Today we're thrilled to reveal to you the cover for Tamara Morgan's Stealing Mr. Right. Finding Mr. Right is hard enough... but it gets a heck of a lot harder to keep him when you're a jewel thief and your husband is an FBI agent. Nothing a little bit of therapy won't cure, right? Get a taste of how the story begins (once you stop staring at the striking cover) with an excerpt of Chapter 1!
I'm a wanted jewel thief.
What's that saying? Keep your friends close...and your husband closer.
Being married to a federal agent certainly has its perks.
- I just love the way that man looks in a suit.
- This way I always know what the enemy is up to.
Spending my days lifting jewels and my nights tracking the Bureau should have been a genius plan. But the closer I get to Grant Emerson, the more dangerous this feels. With two million dollars' worth of diamonds on the line, I can't afford to fall for my own husband.
It turns out that the only thing worse than having a mortal enemy is being married to one. Because in our game of theft and seduction, only one of us will come out on top.
Good thing a cat burglar always lands on her feet.
Now that you've had the chance to ogle the cover, get a sneak peek at Tamara Morgan's Stealing Mr. Right (March 7, 2017) with an exclusive excerpt of Chapter 1!
Whoever said confronting your fears head-on is the best way to get over them obviously never had to spend eight hours wedged inside an air duct.
It wouldn’t be so terrible if I was on a temporary journey, pushing my way through the metal like a tube of lipstick. I might even be able to handle it if the fan at one end turned on and started sucking me toward an untimely demise. At least then I’d know my agony would soon be over—a rainbow of human parts awaiting me at the end.
No such luck. Not only am I well and truly wedged, but I have to remain wedged until I get my cue to move.
The only thing keeping me company in the meantime is my fear of confined spaces. Well, my fear of confined spaces and a bladder so full, it’s drowning my other internal organs, one by one. I indulge in the luxury of a quick peek at the phone I was issued this morning, but it doesn’t help. Only ten minutes have passed since the last time I looked.
Ten long minutes. Ten painful minutes. Ten minutes drawn into a time warp and stretched into infinity.
Tight spaces have a way of magnifying everything that way: time, fears, sounds. It’s that last one that accounts for my being in here at all. If it were possible for me to climb through the ducts and get in place without sounding like a stampede of elephants, I might actually enjoy my job. As it is, I have to be in place long before business opens for the day.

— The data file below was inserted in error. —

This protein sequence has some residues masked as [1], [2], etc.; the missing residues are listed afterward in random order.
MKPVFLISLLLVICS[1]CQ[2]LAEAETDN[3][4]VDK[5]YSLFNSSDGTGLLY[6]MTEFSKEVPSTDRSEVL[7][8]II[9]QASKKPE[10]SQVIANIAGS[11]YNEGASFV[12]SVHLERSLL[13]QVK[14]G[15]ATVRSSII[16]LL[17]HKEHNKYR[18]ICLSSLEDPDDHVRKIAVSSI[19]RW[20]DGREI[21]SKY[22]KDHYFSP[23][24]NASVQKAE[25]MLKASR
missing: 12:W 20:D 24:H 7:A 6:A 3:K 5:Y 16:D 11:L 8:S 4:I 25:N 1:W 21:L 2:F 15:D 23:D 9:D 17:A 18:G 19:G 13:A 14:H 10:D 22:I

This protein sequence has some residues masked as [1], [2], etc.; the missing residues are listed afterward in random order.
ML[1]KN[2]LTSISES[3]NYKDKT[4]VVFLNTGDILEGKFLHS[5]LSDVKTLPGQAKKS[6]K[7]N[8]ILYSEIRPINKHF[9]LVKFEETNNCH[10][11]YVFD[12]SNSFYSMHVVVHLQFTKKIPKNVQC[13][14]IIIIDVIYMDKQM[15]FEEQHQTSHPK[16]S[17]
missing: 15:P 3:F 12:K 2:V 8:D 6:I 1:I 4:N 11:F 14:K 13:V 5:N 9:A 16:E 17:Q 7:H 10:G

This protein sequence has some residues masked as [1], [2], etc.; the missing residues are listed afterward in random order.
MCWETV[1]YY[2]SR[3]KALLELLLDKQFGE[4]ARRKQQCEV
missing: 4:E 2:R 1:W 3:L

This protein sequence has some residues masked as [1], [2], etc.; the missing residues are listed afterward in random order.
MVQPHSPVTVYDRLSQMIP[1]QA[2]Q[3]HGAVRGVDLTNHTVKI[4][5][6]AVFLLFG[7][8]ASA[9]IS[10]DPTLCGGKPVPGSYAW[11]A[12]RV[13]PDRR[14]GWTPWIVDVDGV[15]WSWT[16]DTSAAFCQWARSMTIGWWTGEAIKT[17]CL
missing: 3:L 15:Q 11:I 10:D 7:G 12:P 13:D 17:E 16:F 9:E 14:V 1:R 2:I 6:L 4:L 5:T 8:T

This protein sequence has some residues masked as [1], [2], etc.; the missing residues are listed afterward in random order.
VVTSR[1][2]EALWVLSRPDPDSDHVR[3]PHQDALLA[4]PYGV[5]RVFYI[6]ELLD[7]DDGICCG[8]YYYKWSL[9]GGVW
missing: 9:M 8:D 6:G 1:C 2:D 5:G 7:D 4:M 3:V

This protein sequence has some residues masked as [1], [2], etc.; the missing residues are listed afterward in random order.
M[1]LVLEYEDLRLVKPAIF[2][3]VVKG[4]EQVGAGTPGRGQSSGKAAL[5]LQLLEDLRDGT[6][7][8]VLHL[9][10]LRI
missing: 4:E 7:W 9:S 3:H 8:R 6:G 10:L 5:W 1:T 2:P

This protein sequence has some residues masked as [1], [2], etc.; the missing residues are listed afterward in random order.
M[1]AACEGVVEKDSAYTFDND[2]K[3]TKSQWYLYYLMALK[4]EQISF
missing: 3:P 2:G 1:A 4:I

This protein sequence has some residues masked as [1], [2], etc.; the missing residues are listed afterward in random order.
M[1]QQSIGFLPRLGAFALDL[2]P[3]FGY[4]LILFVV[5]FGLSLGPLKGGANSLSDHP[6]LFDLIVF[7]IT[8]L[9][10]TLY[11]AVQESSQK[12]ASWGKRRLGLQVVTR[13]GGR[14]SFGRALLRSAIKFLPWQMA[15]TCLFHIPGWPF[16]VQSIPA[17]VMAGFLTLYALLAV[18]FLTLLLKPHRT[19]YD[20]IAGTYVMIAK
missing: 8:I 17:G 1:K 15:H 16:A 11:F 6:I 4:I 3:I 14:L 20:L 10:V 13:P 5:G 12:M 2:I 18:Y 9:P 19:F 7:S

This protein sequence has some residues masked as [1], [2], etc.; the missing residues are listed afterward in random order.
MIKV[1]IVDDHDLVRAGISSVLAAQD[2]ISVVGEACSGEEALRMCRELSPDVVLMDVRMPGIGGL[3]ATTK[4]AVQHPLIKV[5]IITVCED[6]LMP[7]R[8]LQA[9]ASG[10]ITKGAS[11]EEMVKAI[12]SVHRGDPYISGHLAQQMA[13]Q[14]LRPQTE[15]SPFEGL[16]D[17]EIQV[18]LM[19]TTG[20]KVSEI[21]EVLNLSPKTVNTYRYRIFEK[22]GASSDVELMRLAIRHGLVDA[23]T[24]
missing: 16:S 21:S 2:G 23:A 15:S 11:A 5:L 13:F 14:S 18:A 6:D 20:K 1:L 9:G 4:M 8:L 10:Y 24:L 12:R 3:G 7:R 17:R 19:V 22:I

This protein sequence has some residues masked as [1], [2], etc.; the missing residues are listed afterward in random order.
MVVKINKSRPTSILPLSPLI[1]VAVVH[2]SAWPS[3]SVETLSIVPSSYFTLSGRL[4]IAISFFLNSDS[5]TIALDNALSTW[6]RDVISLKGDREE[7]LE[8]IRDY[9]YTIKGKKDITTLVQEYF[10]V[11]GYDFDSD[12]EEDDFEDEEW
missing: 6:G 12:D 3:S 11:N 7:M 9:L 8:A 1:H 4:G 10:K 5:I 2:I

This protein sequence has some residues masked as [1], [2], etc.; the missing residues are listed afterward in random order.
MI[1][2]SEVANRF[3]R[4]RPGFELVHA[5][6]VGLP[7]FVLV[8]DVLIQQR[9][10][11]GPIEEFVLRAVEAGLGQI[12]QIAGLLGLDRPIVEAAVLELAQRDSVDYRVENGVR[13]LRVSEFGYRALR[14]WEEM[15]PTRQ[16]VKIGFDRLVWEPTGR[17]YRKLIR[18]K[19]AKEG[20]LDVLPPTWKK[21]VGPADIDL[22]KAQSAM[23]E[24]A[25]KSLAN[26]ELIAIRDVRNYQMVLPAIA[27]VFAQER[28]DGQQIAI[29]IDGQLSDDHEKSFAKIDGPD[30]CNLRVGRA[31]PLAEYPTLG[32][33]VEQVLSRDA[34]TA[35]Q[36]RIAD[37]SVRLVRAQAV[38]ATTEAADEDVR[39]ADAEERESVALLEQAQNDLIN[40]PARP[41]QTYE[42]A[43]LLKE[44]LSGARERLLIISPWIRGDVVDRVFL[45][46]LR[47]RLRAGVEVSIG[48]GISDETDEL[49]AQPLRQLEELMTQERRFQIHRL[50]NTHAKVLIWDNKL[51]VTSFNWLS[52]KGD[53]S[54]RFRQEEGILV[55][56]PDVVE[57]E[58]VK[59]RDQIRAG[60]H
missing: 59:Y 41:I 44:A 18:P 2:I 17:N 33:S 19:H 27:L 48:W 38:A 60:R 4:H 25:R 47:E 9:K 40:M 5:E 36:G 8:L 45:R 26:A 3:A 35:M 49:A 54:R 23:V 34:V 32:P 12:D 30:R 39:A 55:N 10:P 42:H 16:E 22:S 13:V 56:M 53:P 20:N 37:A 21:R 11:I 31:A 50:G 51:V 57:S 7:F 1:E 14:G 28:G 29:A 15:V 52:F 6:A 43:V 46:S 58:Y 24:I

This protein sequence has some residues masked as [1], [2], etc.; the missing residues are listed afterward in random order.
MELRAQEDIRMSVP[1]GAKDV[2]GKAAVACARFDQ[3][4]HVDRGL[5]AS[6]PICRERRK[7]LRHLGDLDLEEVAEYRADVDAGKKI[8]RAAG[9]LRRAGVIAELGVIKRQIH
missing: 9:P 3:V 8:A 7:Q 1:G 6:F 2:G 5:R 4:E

Watching. Waiting. Wondering why I ever thought a career as the world’s most claustrophobic jewel thief was a reasonable life choice.
Since I already have my phone out, I decide to distract myself with my favorite pastime. My fingers fly over the touchscreen as I text my coconspirator. Tell me a joke.
It takes all of fifteen seconds for Riker to respond. Stop clogging the communication lines. What’s your status?
A quick glance through the slats of the vent currently serving as my veranda allows me to size up the situation below. Two clerks behind the counter. A security guard posted at the door, his vigilance waning as the afternoon wears on and his protruding stomach digests his lunch. Three shoppers overall—two men in nice suits, looking at matching gold watches, and one young woman with a knockoff scarf, gazing wistfully at engagement rings.
I want to tell her not to bother—to buy herself a nice cat and take up knitting instead—but not at the cost of giving my position away. Sometime in the next half hour, they’re going to open the safe in the basement and bring out a diamond necklace worth two million dollars. That young woman’s happiness is important, but not at the cost of a cool two million.
I’m not saying anything until you tell me a joke, I text back.
We count three shoppers inside. Can you confirm?
I shift a little too much inside my metal prison, and my elbow hits the side with a clang. For a second, I think I’m made, that I’m going to have to haul out of there like a rat driven by smoke, but the lilting background music that’s been playing on repeat all day covers the sound.
Relieved—and sweating out only mild profusions of anxiety—I text back, Even a knock-knock joke will do. I’m bored.
All I get this time is a series of random letters and numbers, which means Riker either smashed the phone against his forehead in irritation or gave up entirely and chucked it out the window. It’s easy for him to be full of righteous anger. He and our getaway driver, Oz, are comfortably set up in a utility truck down the street, with room to stretch their legs and pee into a coffee cup, should the need arise.
Relax, I text. It’s all going according to plan. What do you call a sleepwalking nun?
He won’t respond, of course. Riker doesn’t approve of humor on the job—or anytime, really. Cracking a smile might mean someone will mistake him for a human being, which is something he actively strives to avoid.
A roamin’ Catholic. I wait a second. Get it? She’s roamin’? Roman?
Still nothing. It’s too bad these temporary cell phones won’t let you download Candy Crush or something. I’m dying in here.
The sound of movement down below stops me before I make the mistake of sending Riker my favorite limericks line by line. The young woman has given up on her pursuit of the perfect emerald-cut diamond, and the two men have finally decided on a pair of Concords that look like gold bricks. Clerk A moves to help them while Clerk B picks up the phone and casts an anxious look toward the back of the shop. His adrenaline spikes so much, I can almost feel the shift in the air, all of it drawn up into my vent.